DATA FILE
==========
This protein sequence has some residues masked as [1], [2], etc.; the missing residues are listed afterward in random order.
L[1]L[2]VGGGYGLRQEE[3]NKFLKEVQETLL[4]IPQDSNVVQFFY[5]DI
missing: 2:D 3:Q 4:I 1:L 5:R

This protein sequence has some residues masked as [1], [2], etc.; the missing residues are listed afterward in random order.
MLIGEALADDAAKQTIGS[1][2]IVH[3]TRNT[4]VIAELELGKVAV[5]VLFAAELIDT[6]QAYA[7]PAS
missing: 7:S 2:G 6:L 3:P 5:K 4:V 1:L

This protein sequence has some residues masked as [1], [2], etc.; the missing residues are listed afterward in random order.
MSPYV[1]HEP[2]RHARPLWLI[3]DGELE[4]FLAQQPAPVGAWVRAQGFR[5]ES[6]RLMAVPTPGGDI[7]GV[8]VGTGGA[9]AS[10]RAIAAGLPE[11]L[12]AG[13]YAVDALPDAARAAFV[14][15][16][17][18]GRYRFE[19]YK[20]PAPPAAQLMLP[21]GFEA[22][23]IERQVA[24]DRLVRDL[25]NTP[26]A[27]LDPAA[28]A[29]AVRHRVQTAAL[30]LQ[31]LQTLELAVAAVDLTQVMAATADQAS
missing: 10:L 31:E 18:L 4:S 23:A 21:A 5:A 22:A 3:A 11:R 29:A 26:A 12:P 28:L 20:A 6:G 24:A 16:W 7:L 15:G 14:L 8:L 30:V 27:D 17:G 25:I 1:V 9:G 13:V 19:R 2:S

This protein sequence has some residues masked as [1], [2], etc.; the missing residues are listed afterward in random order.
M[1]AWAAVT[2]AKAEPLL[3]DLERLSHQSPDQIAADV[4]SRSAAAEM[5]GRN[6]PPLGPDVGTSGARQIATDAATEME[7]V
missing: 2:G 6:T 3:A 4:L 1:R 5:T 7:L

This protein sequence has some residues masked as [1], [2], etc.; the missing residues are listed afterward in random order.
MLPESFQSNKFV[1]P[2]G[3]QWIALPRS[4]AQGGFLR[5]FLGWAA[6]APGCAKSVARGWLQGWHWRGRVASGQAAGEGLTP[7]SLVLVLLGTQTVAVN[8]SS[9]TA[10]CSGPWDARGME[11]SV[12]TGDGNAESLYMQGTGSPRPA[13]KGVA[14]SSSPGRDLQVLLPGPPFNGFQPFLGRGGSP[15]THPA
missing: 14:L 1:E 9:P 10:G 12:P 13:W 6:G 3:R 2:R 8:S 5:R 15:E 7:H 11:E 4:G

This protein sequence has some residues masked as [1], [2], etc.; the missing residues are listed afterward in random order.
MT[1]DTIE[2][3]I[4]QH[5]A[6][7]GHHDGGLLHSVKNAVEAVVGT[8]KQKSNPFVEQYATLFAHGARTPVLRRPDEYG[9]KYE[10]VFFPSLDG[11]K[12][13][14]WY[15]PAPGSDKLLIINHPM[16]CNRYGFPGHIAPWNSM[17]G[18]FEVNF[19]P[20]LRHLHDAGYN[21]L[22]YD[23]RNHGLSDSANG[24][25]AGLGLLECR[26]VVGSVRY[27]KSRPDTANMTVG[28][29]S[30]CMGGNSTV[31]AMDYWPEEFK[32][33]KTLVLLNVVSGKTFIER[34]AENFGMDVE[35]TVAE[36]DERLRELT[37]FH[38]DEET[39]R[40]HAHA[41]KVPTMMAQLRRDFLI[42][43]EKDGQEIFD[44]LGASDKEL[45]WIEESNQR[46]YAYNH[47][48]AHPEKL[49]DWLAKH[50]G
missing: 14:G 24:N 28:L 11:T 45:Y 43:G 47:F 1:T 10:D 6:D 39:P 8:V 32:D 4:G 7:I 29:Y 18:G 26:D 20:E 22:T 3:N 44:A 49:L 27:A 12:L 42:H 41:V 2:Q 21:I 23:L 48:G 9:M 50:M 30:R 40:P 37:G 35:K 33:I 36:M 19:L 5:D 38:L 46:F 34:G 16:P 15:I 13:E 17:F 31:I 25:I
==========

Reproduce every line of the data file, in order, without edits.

This protein sequence has some residues masked as [1], [2], etc.; the missing residues are listed afterward in random order.
L[1]L[2]VGGGYGLRQEE[3]NKFLKEVQETLL[4]IPQDSNVVQFFY[5]DI
missing: 2:D 3:Q 4:I 1:L 5:R

This protein sequence has some residues masked as [1], [2], etc.; the missing residues are listed afterward in random order.
MLIGEALADDAAKQTIGS[1][2]IVH[3]TRNT[4]VIAELELGKVAV[5]VLFAAELIDT[6]QAYA[7]PAS
missing: 7:S 2:G 6:L 3:P 5:K 4:V 1:L

This protein sequence has some residues masked as [1], [2], etc.; the missing residues are listed afterward in random order.
MSPYV[1]HEP[2]RHARPLWLI[3]DGELE[4]FLAQQPAPVGAWVRAQGFR[5]ES[6]RLMAVPTPGGDI[7]GV[8]VGTGGA[9]AS[10]RAIAAGLPE[11]L[12]AG[13]YAVDALPDAARAAFV[14][15][16][17][18]GRYRFE[19]YK[20]PAPPAAQLMLP[21]GFEA[22][23]IERQVA[24]DRLVRDL[25]NTP[26]A[27]LDPAA[28]A[29]AVRHRVQTAAL[30]LQ[31]LQTLELAVAAVDLTQVMAATADQAS
missing: 10:L 31:E 18:L 4:S 23:A 21:A 5:A 22:A 3:A 11:R 29:A 26:A 12:P 28:L 20:A 6:G 24:A 16:W 7:L 15:G 14:L 8:L 30:V 27:D 17:G 25:I 1:V 9:G 13:V 19:R 2:S

This protein sequence has some residues masked as [1], [2], etc.; the missing residues are listed afterward in random order.
M[1]AWAAVT[2]AKAEPLL[3]DLERLSHQSPDQIAADV[4]SRSAAAEM[5]GRN[6]PPLGPDVGTSGARQIATDAATEME[7]V
missing: 2:G 6:T 3:A 4:L 1:R 5:T 7:L

This protein sequence has some residues masked as [1], [2], etc.; the missing residues are listed afterward in random order.
MLPESFQSNKFV[1]P[2]G[3]QWIALPRS[4]AQGGFLR[5]FLGWAA[6]APGCAKSVARGWLQGWHWRGRVASGQAAGEGLTP[7]SLVLVLLGTQTVAVN[8]SS[9]TA[10]CSGPWDARGME[11]SV[12]TGDGNAESLYMQGTGSPRPA[13]KGVA[14]SSSPGRDLQVLLPGPPFNGFQPFLGRGGSP[15]THPA
missing: 14:L 1:E 9:P 10:G 12:P 13:W 6:G 3:R 2:R 8:S 5:R 15:E 7:H 11:E 4:G

This protein sequence has some residues masked as [1], [2], etc.; the missing residues are listed afterward in random order.
MT[1]DTIE[2][3]I[4]QH[5]A[6][7]GHHDGGLLHSVKNAVEAVVGT[8]KQKSNPFVEQYATLFAHGARTPVLRRPDEYG[9]KYE[10]VFFPSLDG[11]K[12][13][14]WY[15]PAPGSDKLLIINHPM[16]CNRYGFPGHIAPWNSM[17]G[18]FEVNF[19]P[20]LRHLHDAGYN[21]L[22]YD[23]RNHGLSDSANG[24][25]AGLGLLECR[26]VVGSVRY[27]KSRPDTANMTVG[28][29]S[30]CMGGNSTV[31]AMDYWPEEFK[32][33]KTLVLLNVVSGKTFIER[34]AENFGMDVE[35]TVAE[36]DERLRELT[37]FH[38]DEET[39]R[40]HAHA[41]KVPTMMAQLRRDFLI[42][43]EKDGQEIFD[44]LGASDKEL[45]WIEESNQR[46]YAYNH[47][48]AHPEKL[49]DWLAKH[50]G
missing: 14:G 24:N 28:L 11:T 45:Y 43:G 47:F 1:T 10:D 6:D 39:P 8:V 32:D 4:G 7:I 29:Y 18:G 26:D 20:E 22:T 3:N 44:A 49:L 27:A 12:L 42:H 41:V 2:Q 21:I 23:L 48:G 9:M 50:M 30:R 40:P 37:G 35:K 33:I 36:M 19:L 5:D 38:L 46:F 34:G 16:P 15:I 13:E 17:F 31:I 25:I